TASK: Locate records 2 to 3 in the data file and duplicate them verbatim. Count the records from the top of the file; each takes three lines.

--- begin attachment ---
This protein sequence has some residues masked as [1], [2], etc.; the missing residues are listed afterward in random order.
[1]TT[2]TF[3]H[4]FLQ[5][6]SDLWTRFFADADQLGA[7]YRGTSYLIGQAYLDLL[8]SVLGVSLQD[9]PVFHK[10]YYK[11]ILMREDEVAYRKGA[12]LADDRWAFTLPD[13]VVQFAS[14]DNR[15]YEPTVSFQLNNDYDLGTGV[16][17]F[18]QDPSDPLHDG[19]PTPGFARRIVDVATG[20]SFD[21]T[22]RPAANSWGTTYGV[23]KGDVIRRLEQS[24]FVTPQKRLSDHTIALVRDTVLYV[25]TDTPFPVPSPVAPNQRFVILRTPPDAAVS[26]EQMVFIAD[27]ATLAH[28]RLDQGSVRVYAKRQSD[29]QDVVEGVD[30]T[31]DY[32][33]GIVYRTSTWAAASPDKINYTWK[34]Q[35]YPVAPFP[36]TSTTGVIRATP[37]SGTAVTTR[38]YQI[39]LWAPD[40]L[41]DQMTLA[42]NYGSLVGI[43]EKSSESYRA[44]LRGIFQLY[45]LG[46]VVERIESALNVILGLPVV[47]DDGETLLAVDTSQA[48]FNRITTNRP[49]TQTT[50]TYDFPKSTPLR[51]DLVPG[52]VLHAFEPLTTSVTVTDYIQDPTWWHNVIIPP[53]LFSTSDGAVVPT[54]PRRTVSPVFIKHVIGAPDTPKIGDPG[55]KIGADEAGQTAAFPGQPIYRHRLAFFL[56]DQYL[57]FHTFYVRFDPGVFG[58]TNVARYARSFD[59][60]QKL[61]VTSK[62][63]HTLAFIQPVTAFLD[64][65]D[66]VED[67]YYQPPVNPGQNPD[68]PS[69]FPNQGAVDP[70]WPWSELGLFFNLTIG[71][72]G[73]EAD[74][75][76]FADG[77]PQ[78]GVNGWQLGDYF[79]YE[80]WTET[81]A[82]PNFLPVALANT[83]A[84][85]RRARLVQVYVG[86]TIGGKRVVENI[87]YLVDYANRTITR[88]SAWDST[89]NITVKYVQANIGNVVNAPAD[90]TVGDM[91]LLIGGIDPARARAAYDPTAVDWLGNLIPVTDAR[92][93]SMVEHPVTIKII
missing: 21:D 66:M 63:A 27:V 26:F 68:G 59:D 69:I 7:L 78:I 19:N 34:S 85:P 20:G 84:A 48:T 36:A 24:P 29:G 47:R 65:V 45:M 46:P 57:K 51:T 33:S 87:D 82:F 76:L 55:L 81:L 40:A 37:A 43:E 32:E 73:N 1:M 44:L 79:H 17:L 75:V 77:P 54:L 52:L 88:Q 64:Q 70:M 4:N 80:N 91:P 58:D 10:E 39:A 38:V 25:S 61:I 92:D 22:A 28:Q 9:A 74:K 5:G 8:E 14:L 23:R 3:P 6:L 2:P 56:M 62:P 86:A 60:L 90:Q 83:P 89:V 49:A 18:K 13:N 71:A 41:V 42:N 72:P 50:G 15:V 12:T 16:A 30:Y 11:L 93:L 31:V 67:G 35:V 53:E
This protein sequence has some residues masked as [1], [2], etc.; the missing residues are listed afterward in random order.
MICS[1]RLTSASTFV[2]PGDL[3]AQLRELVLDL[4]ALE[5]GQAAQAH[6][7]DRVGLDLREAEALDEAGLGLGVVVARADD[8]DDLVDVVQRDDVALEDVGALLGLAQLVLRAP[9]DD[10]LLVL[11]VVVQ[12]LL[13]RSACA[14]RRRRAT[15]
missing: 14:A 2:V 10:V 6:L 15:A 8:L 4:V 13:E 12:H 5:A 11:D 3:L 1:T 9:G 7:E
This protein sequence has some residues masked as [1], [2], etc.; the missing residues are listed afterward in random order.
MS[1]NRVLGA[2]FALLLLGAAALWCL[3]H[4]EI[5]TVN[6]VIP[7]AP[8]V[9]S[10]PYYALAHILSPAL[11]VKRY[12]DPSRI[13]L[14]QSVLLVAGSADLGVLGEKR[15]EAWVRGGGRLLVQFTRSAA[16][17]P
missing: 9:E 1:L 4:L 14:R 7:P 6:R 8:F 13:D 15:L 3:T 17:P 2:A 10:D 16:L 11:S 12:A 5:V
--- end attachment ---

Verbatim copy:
This protein sequence has some residues masked as [1], [2], etc.; the missing residues are listed afterward in random order.
MICS[1]RLTSASTFV[2]PGDL[3]AQLRELVLDL[4]ALE[5]GQAAQAH[6][7]DRVGLDLREAEALDEAGLGLGVVVARADD[8]DDLVDVVQRDDVALEDVGALLGLAQLVLRAP[9]DD[10]LLVL[11]VVVQ[12]LL[13]RSACA[14]RRRRAT[15]
missing: 14:A 2:V 10:V 6:L 15:A 8:L 4:V 13:E 12:H 5:A 11:D 3:L 1:T 9:G 7:E
This protein sequence has some residues masked as [1], [2], etc.; the missing residues are listed afterward in random order.
MS[1]NRVLGA[2]FALLLLGAAALWCL[3]H[4]EI[5]TVN[6]VIP[7]AP[8]V[9]S[10]PYYALAHILSPAL[11]VKRY[12]DPSRI[13]L[14]QSVLLVAGSADLGVLGEKR[15]EAWVRGGGRLLVQFTRSAA[16][17]P
missing: 9:E 1:L 4:L 14:R 7:P 6:R 8:F 13:D 15:L 3:T 17:P 2:A 10:D 16:L 11:S 12:A 5:V